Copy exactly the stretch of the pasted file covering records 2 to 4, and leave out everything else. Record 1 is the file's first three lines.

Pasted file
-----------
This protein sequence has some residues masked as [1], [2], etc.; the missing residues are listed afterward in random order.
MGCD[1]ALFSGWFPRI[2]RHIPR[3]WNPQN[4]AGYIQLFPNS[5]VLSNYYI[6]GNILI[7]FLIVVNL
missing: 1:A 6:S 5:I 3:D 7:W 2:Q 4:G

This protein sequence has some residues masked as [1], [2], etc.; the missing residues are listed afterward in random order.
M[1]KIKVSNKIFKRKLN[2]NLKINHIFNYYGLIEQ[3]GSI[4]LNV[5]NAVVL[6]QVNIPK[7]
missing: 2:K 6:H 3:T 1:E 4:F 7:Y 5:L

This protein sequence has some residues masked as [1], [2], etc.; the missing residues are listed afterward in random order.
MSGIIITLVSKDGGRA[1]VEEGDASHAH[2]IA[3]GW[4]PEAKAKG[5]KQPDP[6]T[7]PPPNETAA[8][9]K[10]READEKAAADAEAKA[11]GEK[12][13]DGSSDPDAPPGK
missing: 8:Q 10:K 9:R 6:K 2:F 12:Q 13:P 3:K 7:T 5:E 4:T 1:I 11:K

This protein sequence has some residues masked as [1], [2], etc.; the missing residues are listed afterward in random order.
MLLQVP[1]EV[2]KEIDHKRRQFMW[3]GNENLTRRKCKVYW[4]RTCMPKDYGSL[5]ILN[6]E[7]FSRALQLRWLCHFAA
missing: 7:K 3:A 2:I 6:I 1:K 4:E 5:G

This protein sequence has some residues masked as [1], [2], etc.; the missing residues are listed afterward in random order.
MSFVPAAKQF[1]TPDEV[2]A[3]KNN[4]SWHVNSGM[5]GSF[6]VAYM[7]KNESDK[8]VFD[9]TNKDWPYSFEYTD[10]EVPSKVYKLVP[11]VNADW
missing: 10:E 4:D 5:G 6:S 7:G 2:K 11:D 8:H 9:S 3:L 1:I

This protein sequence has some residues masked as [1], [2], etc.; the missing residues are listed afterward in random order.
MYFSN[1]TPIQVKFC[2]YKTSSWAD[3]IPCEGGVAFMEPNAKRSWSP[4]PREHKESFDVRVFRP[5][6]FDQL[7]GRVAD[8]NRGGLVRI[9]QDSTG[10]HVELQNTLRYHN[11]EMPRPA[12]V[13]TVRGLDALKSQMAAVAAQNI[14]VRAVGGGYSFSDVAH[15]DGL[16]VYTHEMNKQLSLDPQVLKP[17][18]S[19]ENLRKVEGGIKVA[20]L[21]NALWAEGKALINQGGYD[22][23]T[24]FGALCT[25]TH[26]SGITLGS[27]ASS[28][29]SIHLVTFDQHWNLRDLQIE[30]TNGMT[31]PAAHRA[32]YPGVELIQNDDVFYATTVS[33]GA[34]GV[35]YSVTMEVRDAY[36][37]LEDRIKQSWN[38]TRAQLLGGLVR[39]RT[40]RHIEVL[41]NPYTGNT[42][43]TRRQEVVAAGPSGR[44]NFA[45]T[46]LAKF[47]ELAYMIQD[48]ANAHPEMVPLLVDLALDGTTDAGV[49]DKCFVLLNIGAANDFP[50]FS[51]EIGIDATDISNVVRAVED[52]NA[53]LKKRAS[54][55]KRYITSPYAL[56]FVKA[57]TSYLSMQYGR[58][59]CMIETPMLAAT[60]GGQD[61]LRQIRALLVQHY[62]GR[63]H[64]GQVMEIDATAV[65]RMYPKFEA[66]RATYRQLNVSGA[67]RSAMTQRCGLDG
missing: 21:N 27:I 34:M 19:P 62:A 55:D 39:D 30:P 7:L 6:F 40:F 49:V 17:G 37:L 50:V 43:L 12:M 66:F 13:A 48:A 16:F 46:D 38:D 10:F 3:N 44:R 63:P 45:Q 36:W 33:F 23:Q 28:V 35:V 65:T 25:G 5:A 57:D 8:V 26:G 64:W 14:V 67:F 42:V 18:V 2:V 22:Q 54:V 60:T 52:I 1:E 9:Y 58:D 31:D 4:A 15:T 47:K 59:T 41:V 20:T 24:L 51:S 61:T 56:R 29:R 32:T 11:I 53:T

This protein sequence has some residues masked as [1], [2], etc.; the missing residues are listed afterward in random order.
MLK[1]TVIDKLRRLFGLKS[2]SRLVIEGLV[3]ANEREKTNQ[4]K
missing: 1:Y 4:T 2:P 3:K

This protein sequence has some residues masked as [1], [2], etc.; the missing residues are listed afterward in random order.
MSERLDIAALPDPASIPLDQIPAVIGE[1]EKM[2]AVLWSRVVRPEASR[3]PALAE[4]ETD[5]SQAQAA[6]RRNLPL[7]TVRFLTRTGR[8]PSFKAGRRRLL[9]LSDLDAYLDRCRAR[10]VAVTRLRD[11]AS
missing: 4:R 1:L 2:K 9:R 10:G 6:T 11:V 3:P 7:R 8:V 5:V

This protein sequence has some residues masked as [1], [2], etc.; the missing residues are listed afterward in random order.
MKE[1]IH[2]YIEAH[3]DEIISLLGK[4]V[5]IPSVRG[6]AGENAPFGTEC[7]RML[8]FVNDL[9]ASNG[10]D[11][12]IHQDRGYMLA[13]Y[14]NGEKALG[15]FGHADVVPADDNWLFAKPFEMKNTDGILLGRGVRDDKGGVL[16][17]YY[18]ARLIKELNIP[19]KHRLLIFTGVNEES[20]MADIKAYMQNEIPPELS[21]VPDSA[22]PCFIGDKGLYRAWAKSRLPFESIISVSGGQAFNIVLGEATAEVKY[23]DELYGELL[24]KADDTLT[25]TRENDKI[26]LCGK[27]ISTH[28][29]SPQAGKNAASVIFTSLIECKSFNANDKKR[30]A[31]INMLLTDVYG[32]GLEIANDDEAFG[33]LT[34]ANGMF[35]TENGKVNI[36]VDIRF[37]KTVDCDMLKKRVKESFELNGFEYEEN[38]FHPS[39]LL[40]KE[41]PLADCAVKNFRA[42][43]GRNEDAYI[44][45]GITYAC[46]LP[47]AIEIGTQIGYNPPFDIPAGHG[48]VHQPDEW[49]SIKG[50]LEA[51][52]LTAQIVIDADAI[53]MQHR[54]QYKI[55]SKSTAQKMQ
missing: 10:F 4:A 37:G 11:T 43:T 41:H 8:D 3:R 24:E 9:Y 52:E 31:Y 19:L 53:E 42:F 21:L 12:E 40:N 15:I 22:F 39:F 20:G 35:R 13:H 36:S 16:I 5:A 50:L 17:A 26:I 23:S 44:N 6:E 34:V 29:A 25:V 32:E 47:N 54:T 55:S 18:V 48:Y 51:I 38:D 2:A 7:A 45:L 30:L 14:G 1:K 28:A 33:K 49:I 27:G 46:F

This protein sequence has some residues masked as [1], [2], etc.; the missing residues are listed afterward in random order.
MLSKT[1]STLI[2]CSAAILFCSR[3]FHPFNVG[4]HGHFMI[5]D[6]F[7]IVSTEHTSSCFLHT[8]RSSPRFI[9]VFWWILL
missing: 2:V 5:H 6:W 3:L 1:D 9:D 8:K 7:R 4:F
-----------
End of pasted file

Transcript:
This protein sequence has some residues masked as [1], [2], etc.; the missing residues are listed afterward in random order.
M[1]KIKVSNKIFKRKLN[2]NLKINHIFNYYGLIEQ[3]GSI[4]LNV[5]NAVVL[6]QVNIPK[7]
missing: 2:K 6:H 3:T 1:E 4:F 7:Y 5:L

This protein sequence has some residues masked as [1], [2], etc.; the missing residues are listed afterward in random order.
MSGIIITLVSKDGGRA[1]VEEGDASHAH[2]IA[3]GW[4]PEAKAKG[5]KQPDP[6]T[7]PPPNETAA[8][9]K[10]READEKAAADAEAKA[11]GEK[12][13]DGSSDPDAPPGK
missing: 8:Q 10:K 9:R 6:K 2:F 12:Q 13:P 3:K 7:T 5:E 4:T 1:I 11:K

This protein sequence has some residues masked as [1], [2], etc.; the missing residues are listed afterward in random order.
MLLQVP[1]EV[2]KEIDHKRRQFMW[3]GNENLTRRKCKVYW[4]RTCMPKDYGSL[5]ILN[6]E[7]FSRALQLRWLCHFAA
missing: 7:K 3:A 2:I 6:I 1:K 4:E 5:G